- Participants are engaged and remain on task during all aspects of the course including lesson discussions, home assignments, course projects, reading log, discussions.

- Participants will develop and maintain respectful, supportive relations, demonstrate the awareness of their impact on others, and fully participate in collaborative aspects of the course by offering ideas and constructive feedback, and by being open to ideas and feedback from peers and teachers.

III. Successfully complete all assignments

Complete all assignments to course standards.

Course Information

Late work – Each assignment has an initial due date and a final hard deadline. After the due date passes, anything submitted before the hard deadline will have a 10% penalization on the score. After the hard deadline passes, the assignment can no longer be taken for credit, but it is still available to be taken as a learning exercise.

ü The final project and Portfolio cannot be submitted late.


· The purpose of low-stakes assignments is to provide students with an indication of their performance and an opportunity to improve prior to receiving a final grade.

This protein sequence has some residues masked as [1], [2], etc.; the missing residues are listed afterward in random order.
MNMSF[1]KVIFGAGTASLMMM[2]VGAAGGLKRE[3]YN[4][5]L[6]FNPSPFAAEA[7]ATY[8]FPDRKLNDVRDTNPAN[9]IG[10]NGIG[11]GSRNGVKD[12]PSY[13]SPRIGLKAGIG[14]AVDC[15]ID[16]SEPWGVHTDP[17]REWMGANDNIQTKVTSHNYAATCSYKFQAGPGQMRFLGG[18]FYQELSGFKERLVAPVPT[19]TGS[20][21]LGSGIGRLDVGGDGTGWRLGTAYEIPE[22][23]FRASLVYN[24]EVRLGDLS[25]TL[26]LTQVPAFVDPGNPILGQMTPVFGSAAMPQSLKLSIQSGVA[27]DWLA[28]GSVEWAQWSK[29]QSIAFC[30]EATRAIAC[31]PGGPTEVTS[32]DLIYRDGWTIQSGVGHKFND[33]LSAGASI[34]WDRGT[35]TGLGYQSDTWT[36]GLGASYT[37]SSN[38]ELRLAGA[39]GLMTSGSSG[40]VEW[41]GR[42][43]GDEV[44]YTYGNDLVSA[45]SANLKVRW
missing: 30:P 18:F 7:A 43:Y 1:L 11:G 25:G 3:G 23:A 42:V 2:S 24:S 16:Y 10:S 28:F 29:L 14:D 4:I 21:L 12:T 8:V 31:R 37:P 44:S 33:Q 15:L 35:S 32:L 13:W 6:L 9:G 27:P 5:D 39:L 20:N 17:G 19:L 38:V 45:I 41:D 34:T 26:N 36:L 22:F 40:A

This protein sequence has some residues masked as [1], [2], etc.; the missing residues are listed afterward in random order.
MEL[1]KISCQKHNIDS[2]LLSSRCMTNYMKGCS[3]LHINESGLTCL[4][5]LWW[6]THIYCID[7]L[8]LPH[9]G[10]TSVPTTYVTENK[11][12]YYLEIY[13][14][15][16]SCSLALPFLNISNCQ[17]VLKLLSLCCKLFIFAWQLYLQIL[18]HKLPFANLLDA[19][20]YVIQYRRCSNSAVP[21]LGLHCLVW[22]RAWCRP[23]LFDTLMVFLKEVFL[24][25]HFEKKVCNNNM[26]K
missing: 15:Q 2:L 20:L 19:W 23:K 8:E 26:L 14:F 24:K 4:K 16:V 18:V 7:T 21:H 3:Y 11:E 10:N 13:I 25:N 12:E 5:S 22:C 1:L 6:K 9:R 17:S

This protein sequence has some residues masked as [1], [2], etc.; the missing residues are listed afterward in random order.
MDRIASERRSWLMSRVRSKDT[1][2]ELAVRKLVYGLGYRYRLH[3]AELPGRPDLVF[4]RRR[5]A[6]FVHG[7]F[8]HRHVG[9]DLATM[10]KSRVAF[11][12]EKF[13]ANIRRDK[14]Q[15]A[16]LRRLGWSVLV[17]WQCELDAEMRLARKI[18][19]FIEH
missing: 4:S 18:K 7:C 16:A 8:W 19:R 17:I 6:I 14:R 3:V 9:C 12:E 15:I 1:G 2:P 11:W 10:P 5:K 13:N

· High-stakes assessment of student learning often involves the evaluation of a student's final "product," whether it is a term paper, final exam, or other type of project.

· All major assignments are graded, with a very few ungraded, and receive immediate feedback. As an educational process is never one- sided some activities involve students' feedback that helps the instructor/tutor enhance the teaching

Assessment is based on the following components:

1. class attendance and participation which includes compulsory presentation/project - 40 points;

2. a mid-term test - 30 points;

3. a final test - 30 points.


90-100 – A

85-89 – B

75-84 – C

60-74 – D

35-59 – E

< 34 – F

Useful links providing more in-depth information on human rights:

Module I: What are Human Rights?

1. Understanding Law and Rights   Listening  
2. The Story of Human Rights Listening  
3. What are Human Rights?   Reading  
4. Natural rights versus legal rights   Reading  
5. Positive rights versus negative rights Reading  
6. What is the Relationship between Rights and Duties?   Reading  
7. What are the universal human rights? - Benedetta Berti   Listening  
8. Principles of Human Rights   Listening  
9. Three generations of human rights   Reading
11. Three dimentions of Human Rights   Listening  
12. First Dimension   Listening  
13. Civil and Political Rights   Listening  
14. Civil and Political Rights III Listening  
15. Second Dimension Listening  
16. Third Dimension   Listening  
17. Do environmental rights= human rights?

18. Minority Rights   Listening